Re: instantiate GUI or graphic elements interactively
- To: mathgroup at smc.vnet.net
- Subject: [mg83405] Re: [mg83372] instantiate GUI or graphic elements interactively
- From: Murray Eisenberg <murray at math.umass.edu>
- Date: Mon, 19 Nov 2007 06:22:18 -0500 (EST)
- Organization: Mathematics & Statistics, Univ. of Mass./Amherst
- References: <200711180955.EAA01702@smc.vnet.net>
- Reply-to: murray at math.umass.edu
So far as I am aware, there is at present no such built-in visual
GUI-creating functionality in Mathematica (although one could,
undoubtedly with considerable effort, define a function that allowed
some of that functionality).
One place you can see such a built-in GUI-producing functionality is
with the free programming development system "J" (look up "JSoftware" in
I think it would be a great step forward in usability if such
functionality would be provided, though. But it is contrary to a
mind-set/philosophy that seems to underlie Mathematica, namely, that one
must ultimately write code in order to accomplish anything, including
producing a GUI.
Of course there are cracks in that stone wall, such as the new 2D
graphics annotation tools. Maybe some day WRI will be ready to take the
next step. But before they provide built-in visual GUI-building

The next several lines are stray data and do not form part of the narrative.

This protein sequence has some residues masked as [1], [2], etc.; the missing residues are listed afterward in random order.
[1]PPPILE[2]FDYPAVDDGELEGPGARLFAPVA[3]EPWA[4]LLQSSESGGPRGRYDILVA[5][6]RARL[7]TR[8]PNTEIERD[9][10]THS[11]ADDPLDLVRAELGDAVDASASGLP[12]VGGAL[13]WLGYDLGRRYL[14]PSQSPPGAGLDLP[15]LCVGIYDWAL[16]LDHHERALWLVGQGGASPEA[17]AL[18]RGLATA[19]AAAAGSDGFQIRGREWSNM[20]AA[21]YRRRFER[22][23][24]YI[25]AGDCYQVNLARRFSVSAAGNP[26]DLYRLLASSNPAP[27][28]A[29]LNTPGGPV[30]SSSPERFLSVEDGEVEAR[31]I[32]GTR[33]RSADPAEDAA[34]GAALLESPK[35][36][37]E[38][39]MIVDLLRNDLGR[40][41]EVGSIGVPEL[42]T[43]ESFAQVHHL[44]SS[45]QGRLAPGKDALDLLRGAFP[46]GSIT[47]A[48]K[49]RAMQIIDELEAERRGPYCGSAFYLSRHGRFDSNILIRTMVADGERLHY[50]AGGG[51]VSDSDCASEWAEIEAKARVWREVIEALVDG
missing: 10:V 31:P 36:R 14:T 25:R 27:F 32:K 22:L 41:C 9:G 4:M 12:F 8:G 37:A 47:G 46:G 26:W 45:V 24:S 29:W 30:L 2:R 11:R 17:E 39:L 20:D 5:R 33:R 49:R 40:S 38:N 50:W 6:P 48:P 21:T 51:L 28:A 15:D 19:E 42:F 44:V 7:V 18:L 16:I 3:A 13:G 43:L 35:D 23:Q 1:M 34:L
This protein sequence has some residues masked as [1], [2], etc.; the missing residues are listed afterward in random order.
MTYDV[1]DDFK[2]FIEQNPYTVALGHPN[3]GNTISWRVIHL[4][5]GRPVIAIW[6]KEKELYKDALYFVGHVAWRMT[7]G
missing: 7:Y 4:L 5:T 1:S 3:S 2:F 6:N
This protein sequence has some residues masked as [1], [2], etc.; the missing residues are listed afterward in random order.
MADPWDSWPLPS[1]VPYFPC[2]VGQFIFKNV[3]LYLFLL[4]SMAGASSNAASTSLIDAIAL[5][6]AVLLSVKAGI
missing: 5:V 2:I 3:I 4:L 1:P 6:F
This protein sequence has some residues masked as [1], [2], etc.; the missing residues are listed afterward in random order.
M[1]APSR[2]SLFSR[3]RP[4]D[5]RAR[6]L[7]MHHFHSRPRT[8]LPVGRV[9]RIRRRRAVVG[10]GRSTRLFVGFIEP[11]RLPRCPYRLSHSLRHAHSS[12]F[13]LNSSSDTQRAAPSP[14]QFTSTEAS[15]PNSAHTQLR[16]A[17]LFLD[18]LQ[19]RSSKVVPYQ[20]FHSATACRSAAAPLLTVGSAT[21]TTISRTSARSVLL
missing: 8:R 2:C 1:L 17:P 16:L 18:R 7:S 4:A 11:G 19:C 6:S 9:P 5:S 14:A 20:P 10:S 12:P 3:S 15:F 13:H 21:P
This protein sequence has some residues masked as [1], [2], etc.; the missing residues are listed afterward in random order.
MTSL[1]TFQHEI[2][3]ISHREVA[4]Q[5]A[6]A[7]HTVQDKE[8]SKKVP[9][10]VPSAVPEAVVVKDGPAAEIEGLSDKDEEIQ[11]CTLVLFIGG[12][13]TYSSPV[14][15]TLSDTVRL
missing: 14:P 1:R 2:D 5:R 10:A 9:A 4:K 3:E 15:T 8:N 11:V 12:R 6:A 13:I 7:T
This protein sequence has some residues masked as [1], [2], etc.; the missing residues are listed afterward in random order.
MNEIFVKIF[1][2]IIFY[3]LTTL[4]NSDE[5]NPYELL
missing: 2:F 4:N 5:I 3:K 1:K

capabilities, I'd be just as happy if they first provided
right-click-enabled graphics-modification tools that go well beyond
what's currently available with the 2D drawing tools and the graphics
inspector -- for example, interactive ways to change the PlotRange of
the axes labels or the choice of tick marks or their labeling.
Zhe Hu wrote:
> Is there a way to instantiate a GUI element, say a button, by the user
> drawing it on the canvas, instead of creating placeholders for users
> to fill in or manipulate?
> I am not sure at all if crayon physics used such techniques
> (http://www.kloonigames.com/crayon/), but the end result is amazing.
> If Mathematica can do similar things, user can draw out their GUI
> elements and immediately interact with them. One can even input math
> formula (very suitable 2D manipulation) for computation that way.
Murray Eisenberg murray at math.umass.edu
Mathematics & Statistics Dept.
Lederle Graduate Research Tower phone 413 549-1020 (H)
University of Massachusetts 413 545-2859 (W)
710 North Pleasant Street fax 413 545-1801
Amherst, MA 01003-9305
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